The Theatreguide.London Review
England People Very Nice
Olivier Theatre Spring-Summer 2009
Richard Bean's serious comedy is, for half its length, a total delight, a high-spirited and joyously non-PC romp, and for the second half is just pretty good.
The falling-off is primarily a matter of play and playwright getting more serious, and is by no means crippling, though it requires a shift in mental gears and expectations on the part of the audience to remain held by it.
Bean's subject is immigration through the ages, with the central observation that each wave of foreigners was first treated with prejudice and suspicion, only to become within a couple of generations the 'native' Britishers who would resent the next batch of newcomers.
His mode is to race through history, using a single East End neighbourhood, deliberately parodied characterisations and recurring or parallel characters to create the comic patterns. (Those parodies have caused some pointless outrage among the humour-challenged PC brigades.)
So, no sooner have the Romans left than the seventeenth-century Huguenots arrive to be greeted by a phalanx of Frog jokes, and they have barely enough time to settle in before the potato famine Irish move in, with a pig and a jig in every room.
Before they can catch their breaths, Russian Jews straight out of Fiddler on the Roof are on the scene, and Act One ends with the entrance of the first of the mid-twentieth century Indians and Pakistanis.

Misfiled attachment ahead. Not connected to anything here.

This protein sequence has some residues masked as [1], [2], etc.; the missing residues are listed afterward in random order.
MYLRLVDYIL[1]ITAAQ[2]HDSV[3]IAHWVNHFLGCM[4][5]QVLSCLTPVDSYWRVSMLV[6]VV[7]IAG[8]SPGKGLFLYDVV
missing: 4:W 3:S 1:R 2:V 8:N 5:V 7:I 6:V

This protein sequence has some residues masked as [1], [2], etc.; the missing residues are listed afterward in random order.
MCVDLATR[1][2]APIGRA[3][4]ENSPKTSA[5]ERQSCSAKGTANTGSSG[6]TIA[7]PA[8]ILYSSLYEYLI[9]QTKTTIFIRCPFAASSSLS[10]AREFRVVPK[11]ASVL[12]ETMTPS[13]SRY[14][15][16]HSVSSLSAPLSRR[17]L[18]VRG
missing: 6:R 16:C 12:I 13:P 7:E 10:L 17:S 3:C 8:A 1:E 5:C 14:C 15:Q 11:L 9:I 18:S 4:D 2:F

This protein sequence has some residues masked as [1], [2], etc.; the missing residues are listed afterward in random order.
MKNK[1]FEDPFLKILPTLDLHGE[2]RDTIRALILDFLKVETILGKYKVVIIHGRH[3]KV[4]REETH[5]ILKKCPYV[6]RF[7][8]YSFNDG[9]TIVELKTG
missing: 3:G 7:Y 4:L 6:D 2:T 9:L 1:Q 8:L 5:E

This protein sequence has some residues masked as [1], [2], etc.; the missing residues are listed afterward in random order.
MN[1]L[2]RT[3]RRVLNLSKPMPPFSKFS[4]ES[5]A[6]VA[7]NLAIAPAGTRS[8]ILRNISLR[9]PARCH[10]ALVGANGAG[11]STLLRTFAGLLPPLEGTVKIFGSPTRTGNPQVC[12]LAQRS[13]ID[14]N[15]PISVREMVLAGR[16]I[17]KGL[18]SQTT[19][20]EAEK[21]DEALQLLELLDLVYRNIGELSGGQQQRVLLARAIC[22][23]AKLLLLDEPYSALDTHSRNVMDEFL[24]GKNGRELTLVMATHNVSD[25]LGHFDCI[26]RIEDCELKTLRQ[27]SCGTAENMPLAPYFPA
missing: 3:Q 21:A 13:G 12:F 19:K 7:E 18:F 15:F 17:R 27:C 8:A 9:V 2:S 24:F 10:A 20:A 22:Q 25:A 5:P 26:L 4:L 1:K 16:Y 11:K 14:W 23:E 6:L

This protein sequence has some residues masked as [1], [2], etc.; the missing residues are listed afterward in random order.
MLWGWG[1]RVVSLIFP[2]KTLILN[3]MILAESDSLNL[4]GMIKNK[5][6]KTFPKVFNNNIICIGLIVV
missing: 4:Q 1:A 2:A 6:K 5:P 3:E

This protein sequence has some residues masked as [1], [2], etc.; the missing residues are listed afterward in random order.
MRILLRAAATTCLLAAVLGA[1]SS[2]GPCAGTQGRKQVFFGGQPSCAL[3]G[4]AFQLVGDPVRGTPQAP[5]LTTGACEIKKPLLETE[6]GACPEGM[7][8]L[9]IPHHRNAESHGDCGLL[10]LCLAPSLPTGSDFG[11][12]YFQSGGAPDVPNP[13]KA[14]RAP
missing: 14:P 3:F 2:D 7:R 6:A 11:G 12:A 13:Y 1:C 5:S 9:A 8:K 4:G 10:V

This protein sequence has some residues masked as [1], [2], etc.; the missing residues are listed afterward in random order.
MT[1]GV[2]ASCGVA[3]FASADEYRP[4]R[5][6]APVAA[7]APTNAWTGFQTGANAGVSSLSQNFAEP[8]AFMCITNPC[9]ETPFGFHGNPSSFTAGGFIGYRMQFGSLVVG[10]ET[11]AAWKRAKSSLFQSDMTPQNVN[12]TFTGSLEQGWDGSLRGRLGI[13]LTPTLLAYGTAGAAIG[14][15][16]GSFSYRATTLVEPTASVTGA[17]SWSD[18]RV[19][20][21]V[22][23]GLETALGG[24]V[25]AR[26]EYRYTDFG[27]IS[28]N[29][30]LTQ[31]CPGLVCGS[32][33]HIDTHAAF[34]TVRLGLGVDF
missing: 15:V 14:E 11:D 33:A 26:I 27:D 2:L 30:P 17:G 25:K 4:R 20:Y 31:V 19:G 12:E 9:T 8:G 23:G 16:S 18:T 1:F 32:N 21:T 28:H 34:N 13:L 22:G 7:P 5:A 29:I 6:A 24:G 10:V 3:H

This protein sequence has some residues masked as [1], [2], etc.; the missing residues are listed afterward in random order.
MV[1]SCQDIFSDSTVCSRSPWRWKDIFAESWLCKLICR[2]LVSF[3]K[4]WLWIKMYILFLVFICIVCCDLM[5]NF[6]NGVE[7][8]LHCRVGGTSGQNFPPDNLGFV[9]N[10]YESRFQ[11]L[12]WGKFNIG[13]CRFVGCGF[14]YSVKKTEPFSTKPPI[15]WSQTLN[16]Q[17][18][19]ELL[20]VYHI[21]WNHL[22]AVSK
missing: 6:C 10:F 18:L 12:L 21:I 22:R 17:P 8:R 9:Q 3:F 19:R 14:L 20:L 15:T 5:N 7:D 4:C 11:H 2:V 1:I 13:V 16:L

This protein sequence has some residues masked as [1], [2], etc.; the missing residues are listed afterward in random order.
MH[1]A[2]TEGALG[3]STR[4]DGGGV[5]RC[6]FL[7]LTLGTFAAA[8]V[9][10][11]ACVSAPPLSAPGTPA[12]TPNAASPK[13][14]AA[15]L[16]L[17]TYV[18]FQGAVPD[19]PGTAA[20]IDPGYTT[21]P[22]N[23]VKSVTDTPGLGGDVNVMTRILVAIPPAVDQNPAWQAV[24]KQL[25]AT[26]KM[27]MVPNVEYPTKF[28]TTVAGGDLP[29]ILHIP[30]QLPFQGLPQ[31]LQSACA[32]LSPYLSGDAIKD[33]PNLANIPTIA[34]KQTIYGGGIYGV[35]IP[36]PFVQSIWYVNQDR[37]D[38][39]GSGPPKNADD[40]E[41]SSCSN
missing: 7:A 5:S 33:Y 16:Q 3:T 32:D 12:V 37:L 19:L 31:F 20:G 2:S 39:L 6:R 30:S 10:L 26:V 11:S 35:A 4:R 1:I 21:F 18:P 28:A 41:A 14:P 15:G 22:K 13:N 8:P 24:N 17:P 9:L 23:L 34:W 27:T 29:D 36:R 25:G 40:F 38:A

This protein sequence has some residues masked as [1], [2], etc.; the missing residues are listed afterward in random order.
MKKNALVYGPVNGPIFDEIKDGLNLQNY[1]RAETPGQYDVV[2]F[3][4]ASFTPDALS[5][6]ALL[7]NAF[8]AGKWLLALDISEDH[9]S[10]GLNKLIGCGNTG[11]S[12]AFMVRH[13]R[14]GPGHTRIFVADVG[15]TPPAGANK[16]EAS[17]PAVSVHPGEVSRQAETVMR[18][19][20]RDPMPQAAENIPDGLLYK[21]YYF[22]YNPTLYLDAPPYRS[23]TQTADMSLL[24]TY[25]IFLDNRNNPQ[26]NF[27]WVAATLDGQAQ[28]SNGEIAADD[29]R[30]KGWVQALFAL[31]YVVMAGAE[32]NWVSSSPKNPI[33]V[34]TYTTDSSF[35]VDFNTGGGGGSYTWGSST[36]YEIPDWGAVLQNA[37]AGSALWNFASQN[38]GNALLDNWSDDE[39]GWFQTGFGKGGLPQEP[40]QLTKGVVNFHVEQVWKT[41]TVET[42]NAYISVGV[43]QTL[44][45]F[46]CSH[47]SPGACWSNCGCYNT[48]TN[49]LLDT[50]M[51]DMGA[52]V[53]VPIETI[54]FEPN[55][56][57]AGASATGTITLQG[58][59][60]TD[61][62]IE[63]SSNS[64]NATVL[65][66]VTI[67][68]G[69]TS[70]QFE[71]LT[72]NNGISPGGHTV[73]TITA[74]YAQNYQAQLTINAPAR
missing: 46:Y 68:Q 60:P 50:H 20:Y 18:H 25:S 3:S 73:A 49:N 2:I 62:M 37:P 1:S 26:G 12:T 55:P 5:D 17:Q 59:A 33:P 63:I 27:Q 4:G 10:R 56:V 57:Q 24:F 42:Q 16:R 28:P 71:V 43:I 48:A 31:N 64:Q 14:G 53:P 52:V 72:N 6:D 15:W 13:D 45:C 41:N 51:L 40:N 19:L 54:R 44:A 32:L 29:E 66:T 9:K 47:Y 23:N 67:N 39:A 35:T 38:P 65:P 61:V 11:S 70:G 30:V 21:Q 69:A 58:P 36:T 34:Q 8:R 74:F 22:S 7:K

The speed is part of the joke, as is having the same actors appear in each group, particularly a string of star-crossed lovers who never manage to get together, while what seems like an eternal generation of local pub denizens is there to comment on each incoming wave.
Act Two brings the race through history to a slower pace, looking more closely at the experience of the current East End generation of Bangladeshi Muslims, and the various reasons - both internal and external - why they have been slower to become absorbed into Britishness and ready to resent whoever is coming next.
This half of the evening is interesting, sometimes insightful and moving, and even occasionally comic - but generally somewhat less fun than the wild and inventive romp of the first half. Quite literally, the play slows down, and the drop in energy isn't completely made up for by the greater depth.
The conceit that the whole thing is actually being performed by an international cast of asylum-seekers awaiting news in a detention camp adds yet another layer of irony and perhaps pathos to some elements of the story.
Director Nicholas Hytner keeps the first half bubbling along and guides the same actors to downshift into the deeper characterisations of the second half, though he can't completely disguise or compensate for the drop in energy. Cartoon projections by Pete Bishop add to the fun.
In the large, multi-role-playing cast Sacha Dhawan and Michelle Terry stand out as the recurring Romeo and Juliet figures, while Sophie Stanton as an eternal barmaid and Trevor Laird as many generations of doom-fearing barfly provide much of the comic backbone of the play.
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